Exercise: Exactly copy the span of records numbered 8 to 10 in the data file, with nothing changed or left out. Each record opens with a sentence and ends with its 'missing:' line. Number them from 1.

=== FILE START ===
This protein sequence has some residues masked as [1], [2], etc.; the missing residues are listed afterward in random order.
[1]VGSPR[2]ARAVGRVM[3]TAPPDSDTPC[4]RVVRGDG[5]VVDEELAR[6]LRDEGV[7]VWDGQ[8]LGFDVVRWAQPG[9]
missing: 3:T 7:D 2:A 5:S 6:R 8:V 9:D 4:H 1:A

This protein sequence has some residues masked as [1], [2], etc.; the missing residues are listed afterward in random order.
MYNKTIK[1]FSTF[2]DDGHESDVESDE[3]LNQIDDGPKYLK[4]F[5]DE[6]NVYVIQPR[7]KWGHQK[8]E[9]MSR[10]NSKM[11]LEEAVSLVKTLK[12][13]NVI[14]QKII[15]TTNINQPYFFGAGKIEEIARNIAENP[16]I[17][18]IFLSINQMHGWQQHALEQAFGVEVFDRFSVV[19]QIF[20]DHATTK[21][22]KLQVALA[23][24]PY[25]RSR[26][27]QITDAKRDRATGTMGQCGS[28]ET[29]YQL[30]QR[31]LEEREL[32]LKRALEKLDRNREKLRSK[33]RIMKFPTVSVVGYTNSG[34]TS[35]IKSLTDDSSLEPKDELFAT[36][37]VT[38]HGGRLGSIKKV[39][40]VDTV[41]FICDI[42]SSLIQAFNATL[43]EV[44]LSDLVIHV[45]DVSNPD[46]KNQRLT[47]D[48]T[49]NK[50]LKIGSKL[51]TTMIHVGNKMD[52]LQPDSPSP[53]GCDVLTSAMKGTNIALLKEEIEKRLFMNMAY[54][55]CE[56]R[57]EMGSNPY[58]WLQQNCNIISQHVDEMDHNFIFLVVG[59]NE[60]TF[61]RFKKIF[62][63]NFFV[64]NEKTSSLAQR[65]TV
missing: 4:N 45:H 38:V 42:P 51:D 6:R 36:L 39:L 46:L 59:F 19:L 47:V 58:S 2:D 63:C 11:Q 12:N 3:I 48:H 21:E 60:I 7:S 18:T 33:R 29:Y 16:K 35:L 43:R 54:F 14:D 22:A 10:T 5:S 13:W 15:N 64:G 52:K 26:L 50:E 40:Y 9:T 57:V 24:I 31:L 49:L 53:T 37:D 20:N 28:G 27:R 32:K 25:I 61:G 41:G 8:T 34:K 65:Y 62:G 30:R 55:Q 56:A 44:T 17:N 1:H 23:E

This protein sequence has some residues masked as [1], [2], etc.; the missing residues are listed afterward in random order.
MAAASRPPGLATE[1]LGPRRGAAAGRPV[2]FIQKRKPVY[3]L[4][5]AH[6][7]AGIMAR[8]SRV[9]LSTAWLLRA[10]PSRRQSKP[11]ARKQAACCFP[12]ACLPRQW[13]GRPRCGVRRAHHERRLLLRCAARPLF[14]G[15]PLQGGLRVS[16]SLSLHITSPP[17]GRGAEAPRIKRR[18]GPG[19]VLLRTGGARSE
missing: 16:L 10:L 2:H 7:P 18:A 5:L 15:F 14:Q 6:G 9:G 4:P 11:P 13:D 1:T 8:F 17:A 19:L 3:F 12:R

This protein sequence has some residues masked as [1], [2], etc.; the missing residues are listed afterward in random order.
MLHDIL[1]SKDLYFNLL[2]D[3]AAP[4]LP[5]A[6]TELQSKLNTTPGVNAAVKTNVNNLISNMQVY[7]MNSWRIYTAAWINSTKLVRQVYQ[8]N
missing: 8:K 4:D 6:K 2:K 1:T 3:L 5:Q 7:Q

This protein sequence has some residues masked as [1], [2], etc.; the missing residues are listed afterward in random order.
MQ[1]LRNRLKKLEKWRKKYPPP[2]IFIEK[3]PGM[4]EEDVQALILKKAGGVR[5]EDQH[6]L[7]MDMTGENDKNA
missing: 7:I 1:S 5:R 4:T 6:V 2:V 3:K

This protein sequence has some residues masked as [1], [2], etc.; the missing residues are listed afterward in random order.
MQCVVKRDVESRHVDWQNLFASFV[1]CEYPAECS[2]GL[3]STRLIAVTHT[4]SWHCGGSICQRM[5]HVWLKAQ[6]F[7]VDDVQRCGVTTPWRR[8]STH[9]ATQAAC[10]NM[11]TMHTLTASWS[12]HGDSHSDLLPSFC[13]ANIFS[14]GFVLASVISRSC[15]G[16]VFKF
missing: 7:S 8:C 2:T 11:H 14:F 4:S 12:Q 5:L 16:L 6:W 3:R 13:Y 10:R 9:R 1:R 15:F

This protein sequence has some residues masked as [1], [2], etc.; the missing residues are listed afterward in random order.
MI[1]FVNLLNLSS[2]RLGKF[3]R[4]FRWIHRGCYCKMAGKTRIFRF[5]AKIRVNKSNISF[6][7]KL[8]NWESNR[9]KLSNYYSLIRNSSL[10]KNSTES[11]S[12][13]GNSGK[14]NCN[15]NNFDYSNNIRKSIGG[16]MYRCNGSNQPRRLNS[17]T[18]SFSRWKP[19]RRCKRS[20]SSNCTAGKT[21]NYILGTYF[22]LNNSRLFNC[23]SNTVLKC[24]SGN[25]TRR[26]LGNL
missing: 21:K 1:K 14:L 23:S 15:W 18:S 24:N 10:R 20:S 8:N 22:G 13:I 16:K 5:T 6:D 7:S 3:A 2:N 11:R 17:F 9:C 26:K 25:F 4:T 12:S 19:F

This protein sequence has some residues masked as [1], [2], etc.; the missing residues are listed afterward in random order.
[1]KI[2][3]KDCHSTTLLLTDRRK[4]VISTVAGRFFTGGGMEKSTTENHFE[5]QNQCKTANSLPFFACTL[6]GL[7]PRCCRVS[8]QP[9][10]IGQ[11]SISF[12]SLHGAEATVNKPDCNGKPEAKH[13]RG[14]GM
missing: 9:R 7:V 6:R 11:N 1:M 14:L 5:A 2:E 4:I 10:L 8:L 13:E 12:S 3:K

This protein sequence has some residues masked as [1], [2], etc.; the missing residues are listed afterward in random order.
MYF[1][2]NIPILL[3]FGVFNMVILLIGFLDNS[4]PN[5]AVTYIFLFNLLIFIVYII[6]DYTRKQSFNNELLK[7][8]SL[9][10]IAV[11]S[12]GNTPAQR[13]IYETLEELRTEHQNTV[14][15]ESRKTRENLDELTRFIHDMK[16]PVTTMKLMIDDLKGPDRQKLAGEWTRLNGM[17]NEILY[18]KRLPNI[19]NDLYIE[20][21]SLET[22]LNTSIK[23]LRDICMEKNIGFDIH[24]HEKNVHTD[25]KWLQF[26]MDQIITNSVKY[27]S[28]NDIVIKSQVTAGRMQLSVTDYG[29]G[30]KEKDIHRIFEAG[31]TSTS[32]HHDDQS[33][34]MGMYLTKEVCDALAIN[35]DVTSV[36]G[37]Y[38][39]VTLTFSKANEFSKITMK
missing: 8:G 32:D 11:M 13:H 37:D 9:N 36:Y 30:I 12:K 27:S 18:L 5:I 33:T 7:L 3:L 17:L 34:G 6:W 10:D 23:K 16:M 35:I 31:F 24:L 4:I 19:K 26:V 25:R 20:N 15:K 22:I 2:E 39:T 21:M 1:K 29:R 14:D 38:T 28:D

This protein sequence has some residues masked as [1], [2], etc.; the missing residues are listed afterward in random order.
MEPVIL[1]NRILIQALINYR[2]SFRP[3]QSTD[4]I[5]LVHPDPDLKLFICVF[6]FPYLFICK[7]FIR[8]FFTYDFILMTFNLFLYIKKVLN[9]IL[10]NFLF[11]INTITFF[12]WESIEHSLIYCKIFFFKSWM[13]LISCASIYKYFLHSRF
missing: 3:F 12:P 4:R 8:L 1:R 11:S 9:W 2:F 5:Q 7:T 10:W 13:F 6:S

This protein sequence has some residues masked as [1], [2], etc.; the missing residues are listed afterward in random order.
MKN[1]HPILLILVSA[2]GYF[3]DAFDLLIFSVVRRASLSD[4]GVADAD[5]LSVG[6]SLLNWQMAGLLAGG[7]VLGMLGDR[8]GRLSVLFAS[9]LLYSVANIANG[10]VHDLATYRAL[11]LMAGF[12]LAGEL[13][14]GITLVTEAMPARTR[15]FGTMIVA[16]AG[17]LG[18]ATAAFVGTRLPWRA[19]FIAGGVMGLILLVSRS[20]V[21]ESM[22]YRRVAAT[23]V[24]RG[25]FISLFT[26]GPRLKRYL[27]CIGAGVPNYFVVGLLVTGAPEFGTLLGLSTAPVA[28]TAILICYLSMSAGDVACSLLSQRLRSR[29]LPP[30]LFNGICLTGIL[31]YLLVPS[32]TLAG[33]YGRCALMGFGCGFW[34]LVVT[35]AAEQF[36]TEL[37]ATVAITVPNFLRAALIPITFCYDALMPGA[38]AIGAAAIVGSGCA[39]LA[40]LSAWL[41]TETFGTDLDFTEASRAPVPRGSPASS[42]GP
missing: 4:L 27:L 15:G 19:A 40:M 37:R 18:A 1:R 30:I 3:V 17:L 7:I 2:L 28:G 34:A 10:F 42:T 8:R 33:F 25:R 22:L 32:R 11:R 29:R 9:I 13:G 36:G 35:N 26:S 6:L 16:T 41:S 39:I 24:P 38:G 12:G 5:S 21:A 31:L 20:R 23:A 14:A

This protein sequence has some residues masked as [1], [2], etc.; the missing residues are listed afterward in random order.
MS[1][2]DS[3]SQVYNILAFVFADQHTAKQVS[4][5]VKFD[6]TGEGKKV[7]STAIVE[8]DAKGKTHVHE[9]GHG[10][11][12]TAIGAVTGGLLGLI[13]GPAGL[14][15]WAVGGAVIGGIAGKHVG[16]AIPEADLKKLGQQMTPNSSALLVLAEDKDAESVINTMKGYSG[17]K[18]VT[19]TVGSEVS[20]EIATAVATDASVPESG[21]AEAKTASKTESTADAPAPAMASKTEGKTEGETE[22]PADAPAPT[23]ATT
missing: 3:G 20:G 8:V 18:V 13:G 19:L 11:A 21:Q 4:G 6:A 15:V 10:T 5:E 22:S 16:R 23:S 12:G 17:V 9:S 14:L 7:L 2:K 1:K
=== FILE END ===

This protein sequence has some residues masked as [1], [2], etc.; the missing residues are listed afterward in random order.
[1]KI[2][3]KDCHSTTLLLTDRRK[4]VISTVAGRFFTGGGMEKSTTENHFE[5]QNQCKTANSLPFFACTL[6]GL[7]PRCCRVS[8]QP[9][10]IGQ[11]SISF[12]SLHGAEATVNKPDCNGKPEAKH[13]RG[14]GM
missing: 9:R 7:V 6:R 11:N 1:M 14:L 5:A 2:E 4:I 10:L 8:L 13:E 12:S 3:K

This protein sequence has some residues masked as [1], [2], etc.; the missing residues are listed afterward in random order.
MYF[1][2]NIPILL[3]FGVFNMVILLIGFLDNS[4]PN[5]AVTYIFLFNLLIFIVYII[6]DYTRKQSFNNELLK[7][8]SL[9][10]IAV[11]S[12]GNTPAQR[13]IYETLEELRTEHQNTV[14][15]ESRKTRENLDELTRFIHDMK[16]PVTTMKLMIDDLKGPDRQKLAGEWTRLNGM[17]NEILY[18]KRLPNI[19]NDLYIE[20][21]SLET[22]LNTSIK[23]LRDICMEKNIGFDIH[24]HEKNVHTD[25]KWLQF[26]MDQIITNSVKY[27]S[28]NDIVIKSQVTAGRMQLSVTDYG[29]G[30]KEKDIHRIFEAG[31]TSTS[32]HHDDQS[33][34]MGMYLTKEVCDALAIN[35]DVTSV[36]G[37]Y[38][39]VTLTFSKANEFSKITMK
missing: 8:G 32:D 11:M 13:H 37:D 9:N 36:Y 30:I 12:K 27:S 18:L 5:I 33:T 7:L 3:L 17:L 34:G 6:W 10:D 23:K 16:M 35:I 31:F 24:L 4:I 19:K 26:V 25:R 20:N 15:K 22:I 2:E 39:T 21:M 1:K 29:R 14:D 38:T 28:D

This protein sequence has some residues masked as [1], [2], etc.; the missing residues are listed afterward in random order.
MEPVIL[1]NRILIQALINYR[2]SFRP[3]QSTD[4]I[5]LVHPDPDLKLFICVF[6]FPYLFICK[7]FIR[8]FFTYDFILMTFNLFLYIKKVLN[9]IL[10]NFLF[11]INTITFF[12]WESIEHSLIYCKIFFFKSWM[13]LISCASIYKYFLHSRF
missing: 3:F 12:P 4:R 8:L 1:R 11:S 9:W 2:F 5:Q 7:T 10:W 13:F 6:S